When we think of school experiences, we tend to come up with similar images – some vibrant, others sepia, and a few worn out. When we think of school libraries there appear to be two groups, either those who had school library experiences and those who did not.
So typically I have contemporaries who recall large spacious rooms with tables and desks and lines of cupboards along walls, generating an austere serious atmosphere, causing a hush to descend on all who enter. Others, may have no such recall because their school infrastructure did not have the room (physically or metaphorically) for a library and a few may gently submit that there were a collection of books somewhere within the school but are not sure if this constitutes a library.
I am not able to inform the exact moment when my imagination for a library took flight, school or otherwise, but I am very aware of being surrounded by books my whole life and so it appears to my vivid imagination that I lived within a library. At home, there were books in every room stacked floor to ceiling, there were libraries in the administrative office my parents worked within with large capacious children’s sections that were all open access and filled with titles I could not consume fast enough. There was a library at the Club House, all you needed was to take a key off a hook and in you went, alone and yet never alone when surrounded by books and there was a library in my school. Perhaps the most austere library was my school library but with the range I had, even this serious, ‘keep quiet’ space was a haven.
One significant aspect of my explorations in the library was access. There were no restrictions to my reading and it was no problem to return a book within a few hours because you did not like it. No questions asked and in the same vein, you could keep a book as long as you wanted because you wanted to relive it as you reread it. Being a reader was a wondrous privilege for me.
Did all these varied experiences and types inform my imagination of a library? I think they did and then there is the fact that I am unusual. I am odd, do not fit in easily, think very divergently and find socialization over long periods difficult because my world was more imaginative, more vibrant, more many things, from all the reading I was doing endlessly. So like the proverbial bookworm, I burrowed deeper into libraries. I have been attached to them forever, having at least three to four library cards in my bag like one might carry life support medication. I am secure in the library.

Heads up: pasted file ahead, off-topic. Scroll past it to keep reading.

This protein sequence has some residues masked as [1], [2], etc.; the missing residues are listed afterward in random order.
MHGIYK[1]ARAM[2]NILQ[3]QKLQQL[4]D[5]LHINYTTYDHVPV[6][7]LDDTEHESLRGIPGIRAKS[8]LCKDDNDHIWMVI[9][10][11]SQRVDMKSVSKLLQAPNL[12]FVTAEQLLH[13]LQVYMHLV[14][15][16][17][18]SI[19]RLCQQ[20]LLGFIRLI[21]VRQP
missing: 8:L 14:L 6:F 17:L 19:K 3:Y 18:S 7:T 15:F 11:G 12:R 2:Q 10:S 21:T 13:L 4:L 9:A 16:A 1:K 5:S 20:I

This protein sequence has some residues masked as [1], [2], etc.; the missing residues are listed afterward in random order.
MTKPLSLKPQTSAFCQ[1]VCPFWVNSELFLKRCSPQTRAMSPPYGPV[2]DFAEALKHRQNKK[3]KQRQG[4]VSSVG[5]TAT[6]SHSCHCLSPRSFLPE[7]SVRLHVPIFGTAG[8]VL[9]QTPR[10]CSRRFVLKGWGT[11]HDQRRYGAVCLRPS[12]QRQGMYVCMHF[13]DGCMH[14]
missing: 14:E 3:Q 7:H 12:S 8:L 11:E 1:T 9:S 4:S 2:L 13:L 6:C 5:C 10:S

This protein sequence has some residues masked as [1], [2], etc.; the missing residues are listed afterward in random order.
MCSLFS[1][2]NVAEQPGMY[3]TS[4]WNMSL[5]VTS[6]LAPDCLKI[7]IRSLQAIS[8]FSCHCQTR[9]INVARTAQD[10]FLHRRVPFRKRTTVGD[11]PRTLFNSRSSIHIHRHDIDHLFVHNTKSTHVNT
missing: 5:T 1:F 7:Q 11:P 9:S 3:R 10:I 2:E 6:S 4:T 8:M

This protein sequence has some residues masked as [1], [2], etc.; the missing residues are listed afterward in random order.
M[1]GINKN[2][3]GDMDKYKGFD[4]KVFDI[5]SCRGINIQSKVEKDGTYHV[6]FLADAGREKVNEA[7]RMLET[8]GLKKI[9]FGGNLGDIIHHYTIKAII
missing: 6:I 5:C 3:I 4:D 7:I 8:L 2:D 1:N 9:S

This background-in-a-hurry is to lay a context for why I hold the strongest visions for what a school library can be. The library is perhaps the most secular, the most inclusive, non-threatening space in the school complex and if not, we need to declare that it should be. Reading material is needed and essential because we require content to read and dream and imagine within but we also need an atmosphere of acceptance, warmth, welcome and curiosity without.
How can we enable this and how can we ensure that every child has this opportunity?
I am unable to understand any more how we can speak of learning in the absence of reading and how we can speak of reading in the absence of libraries. Because reading is to explore something widely. It is like jumping into the sea and when you are there you see things you did not know about before. The bottom is always deeper than your reach, but that is the exciting part. We keep jumping in and renewing our understanding every time. School reading is being reduced to jumping into the smallest frog pond and all you see is the rim of the pond and if you are lucky the frog!
Children in the school library deserve the best of ourselves, the best of our collections, the best of our intentions and energy and that makes the library a priority. From the moment a school is being conceptualized, or after it is built, you can discern the philosophy towards the library by its location, size, seating arrangement, investment in human resource, engagement with the collection and by how the library fits within the school syllabus and time tabling. The library is the best place to be; it supports every aspect of our growing person hoods and there is no doubt that it forms us into eager, open, active human beings because this happens when we read wildly and actively.
To school libraries everywhere, it is time to rise up to the potential and to readers everywhere, formed and forming, we must participate in the library to ensure its celebratory existence.